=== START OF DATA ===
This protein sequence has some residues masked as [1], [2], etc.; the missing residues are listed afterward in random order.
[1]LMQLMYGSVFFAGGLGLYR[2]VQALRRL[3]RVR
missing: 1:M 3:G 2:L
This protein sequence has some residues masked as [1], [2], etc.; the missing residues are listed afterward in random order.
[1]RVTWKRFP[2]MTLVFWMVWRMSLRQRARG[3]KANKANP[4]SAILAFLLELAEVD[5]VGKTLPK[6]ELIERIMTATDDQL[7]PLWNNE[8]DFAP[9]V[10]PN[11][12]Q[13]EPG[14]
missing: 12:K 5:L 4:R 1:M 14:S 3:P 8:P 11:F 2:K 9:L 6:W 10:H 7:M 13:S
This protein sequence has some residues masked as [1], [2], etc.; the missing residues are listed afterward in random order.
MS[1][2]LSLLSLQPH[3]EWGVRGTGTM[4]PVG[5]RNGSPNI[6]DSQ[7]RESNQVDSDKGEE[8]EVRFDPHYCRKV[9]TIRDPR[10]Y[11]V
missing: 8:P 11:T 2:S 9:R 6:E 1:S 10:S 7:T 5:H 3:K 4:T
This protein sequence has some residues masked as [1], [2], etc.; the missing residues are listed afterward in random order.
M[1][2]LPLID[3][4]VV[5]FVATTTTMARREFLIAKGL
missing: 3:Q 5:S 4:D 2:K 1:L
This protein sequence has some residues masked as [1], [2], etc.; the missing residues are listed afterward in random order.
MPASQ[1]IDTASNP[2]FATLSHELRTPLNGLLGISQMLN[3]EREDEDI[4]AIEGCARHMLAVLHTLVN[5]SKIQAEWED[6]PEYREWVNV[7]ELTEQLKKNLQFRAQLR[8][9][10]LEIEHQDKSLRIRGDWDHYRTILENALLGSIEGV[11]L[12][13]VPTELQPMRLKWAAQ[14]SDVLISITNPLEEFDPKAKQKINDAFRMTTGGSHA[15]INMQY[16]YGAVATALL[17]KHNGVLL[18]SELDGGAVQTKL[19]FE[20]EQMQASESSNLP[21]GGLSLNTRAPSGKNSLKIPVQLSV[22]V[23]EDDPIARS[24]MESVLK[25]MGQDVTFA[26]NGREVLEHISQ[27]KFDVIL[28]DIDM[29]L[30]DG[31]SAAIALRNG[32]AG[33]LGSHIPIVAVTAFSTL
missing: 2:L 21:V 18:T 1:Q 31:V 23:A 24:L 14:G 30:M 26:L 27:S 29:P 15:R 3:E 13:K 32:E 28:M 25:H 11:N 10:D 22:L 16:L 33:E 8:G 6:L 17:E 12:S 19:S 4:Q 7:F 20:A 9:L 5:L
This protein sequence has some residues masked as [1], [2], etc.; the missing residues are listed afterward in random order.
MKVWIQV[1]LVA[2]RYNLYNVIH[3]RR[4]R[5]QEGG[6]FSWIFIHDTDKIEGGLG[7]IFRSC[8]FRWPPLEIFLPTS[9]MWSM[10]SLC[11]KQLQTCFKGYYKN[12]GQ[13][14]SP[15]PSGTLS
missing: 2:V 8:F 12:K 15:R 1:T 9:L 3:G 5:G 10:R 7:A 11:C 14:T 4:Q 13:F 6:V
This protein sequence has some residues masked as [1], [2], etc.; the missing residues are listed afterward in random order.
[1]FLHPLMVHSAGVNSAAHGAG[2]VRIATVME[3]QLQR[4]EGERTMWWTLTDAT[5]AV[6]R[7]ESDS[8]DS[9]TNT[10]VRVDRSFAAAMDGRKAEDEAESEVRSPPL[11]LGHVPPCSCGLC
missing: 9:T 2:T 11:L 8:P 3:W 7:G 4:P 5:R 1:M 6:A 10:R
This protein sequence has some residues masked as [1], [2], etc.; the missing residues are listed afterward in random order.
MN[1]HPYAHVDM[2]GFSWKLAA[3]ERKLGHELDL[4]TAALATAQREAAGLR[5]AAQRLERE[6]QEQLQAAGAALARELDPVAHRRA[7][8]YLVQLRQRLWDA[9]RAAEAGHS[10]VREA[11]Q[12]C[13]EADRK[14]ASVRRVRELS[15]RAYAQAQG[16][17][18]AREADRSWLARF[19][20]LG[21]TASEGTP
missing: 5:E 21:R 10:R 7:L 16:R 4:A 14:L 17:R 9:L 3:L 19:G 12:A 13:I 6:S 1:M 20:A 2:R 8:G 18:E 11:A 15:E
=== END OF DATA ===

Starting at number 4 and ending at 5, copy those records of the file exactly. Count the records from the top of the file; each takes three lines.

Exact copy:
This protein sequence has some residues masked as [1], [2], etc.; the missing residues are listed afterward in random order.
M[1][2]LPLID[3][4]VV[5]FVATTTTMARREFLIAKGL
missing: 3:Q 5:S 4:D 2:K 1:L
This protein sequence has some residues masked as [1], [2], etc.; the missing residues are listed afterward in random order.
MPASQ[1]IDTASNP[2]FATLSHELRTPLNGLLGISQMLN[3]EREDEDI[4]AIEGCARHMLAVLHTLVN[5]SKIQAEWED[6]PEYREWVNV[7]ELTEQLKKNLQFRAQLR[8][9][10]LEIEHQDKSLRIRGDWDHYRTILENALLGSIEGV[11]L[12][13]VPTELQPMRLKWAAQ[14]SDVLISITNPLEEFDPKAKQKINDAFRMTTGGSHA[15]INMQY[16]YGAVATALL[17]KHNGVLL[18]SELDGGAVQTKL[19]FE[20]EQMQASESSNLP[21]GGLSLNTRAPSGKNSLKIPVQLSV[22]V[23]EDDPIARS[24]MESVLK[25]MGQDVTFA[26]NGREVLEHISQ[27]KFDVIL[28]DIDM[29]L[30]DG[31]SAAIALRNG[32]AG[33]LGSHIPIVAVTAFSTL
missing: 2:L 21:V 18:T 1:Q 31:V 23:A 24:L 14:G 30:M 26:L 27:S 29:P 15:R 3:E 13:K 32:E 28:M 25:H 11:N 10:D 22:L 16:L 33:E 8:G 6:L 17:E 12:S 19:S 4:Q 7:F 20:A 9:L 5:L